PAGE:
She reminded the crowd that expectant parents don’t wait until a baby is born to begin thinking of him or her as a child, but do so as soon as the baby is conceived.
“This is for those who are hung up on when a baby is a baby,” she said, adding sadly, “There are more laws on the books to protect dogs, chickens and other animals and property than there is for a new human life, the life of a baby.”
The proposed legislation, like its federal counterpart which passed in 2004, would protect humans “at any stage of development” who are carried in the womb. Under Ethen’s Law, anyone who intentionally causes an unborn baby’s death via a malicious or reckless act or while committing a Class A felony could be charged with murder. The bill also includes parameters and penalties for cases in which the unborn are victims of voluntary and involuntary manslaughter, assault and assault inflicting serious injury. It clearly excludes abortion under a list of exceptions and also clarifies the fact that the law cannot be used to impose criminal liability on an expectant mother who is the victim of acts of domestic violence that injure or kill her child.
Rep. Folwell pointed out that the bill would make law consistent across the state. As it is, only those crimes that occur on federal lands, such as the Blue Ridge Parkway or a military base, are covered under the federal Unborn Victims of Violence Act.
He said it would also address the fact that many pregnant women are murdered because they are pregnant. In fact a study conducted by the Wake Forest School of Medicine from 1993 to 1997 showed that of the 297 pregnant women who died, 35 were murdered.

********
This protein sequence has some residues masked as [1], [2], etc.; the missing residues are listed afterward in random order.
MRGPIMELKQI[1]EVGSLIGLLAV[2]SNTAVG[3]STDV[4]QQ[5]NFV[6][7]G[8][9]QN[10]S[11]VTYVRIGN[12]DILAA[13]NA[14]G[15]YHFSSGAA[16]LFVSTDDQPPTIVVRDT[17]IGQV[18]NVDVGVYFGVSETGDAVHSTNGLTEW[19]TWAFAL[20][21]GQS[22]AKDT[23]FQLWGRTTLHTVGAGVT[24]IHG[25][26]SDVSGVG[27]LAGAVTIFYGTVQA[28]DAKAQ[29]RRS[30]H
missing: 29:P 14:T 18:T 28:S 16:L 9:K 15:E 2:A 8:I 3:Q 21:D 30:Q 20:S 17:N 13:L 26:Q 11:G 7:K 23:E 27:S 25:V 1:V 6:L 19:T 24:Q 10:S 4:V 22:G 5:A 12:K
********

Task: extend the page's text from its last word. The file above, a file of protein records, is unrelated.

“This is a bill that is long, long overdue,” said the Rev. Mark Creech, executive director of the Christian Action League. “We urge Christians across the state to let their lawmakers know they support it. We must speak up for the unborn, for these pregnant women and their families.”
Sponsors said the Unborn Victims of Violence Act has long had strong support at the General Assembly, but has simply not been given a hearing. They expect more than 100 representatives would vote yes on the measure if it reaches the House floor.
Protecting the unborn is also a priority among North Carolina residents. A Civitas Institute poll showed 82 percent of likely voters support a fetal homicide law.
House Bill 215, referred to the Committee on Judiciary Subcommittee B and if favorable, Appropriations, would take effect Dec. 1 if it passes.
The date can’t come too soon for Kevin Blaine, father of Jenna Neilsen, who was eight and a half months pregnant with Ethen when she was murdered more than three years ago.
“It’s time we stand up and pass this law. It’s a common sense law… and it needs to be done this year,” said Blaine, who thanked lawmakers for naming the act after his grandson. “… So let’s do this, this time. Let’s listen to the constituents … let’s listen to our lawmakers. Let’s finally, finally talk about this and agree upon something and get this bill passed.”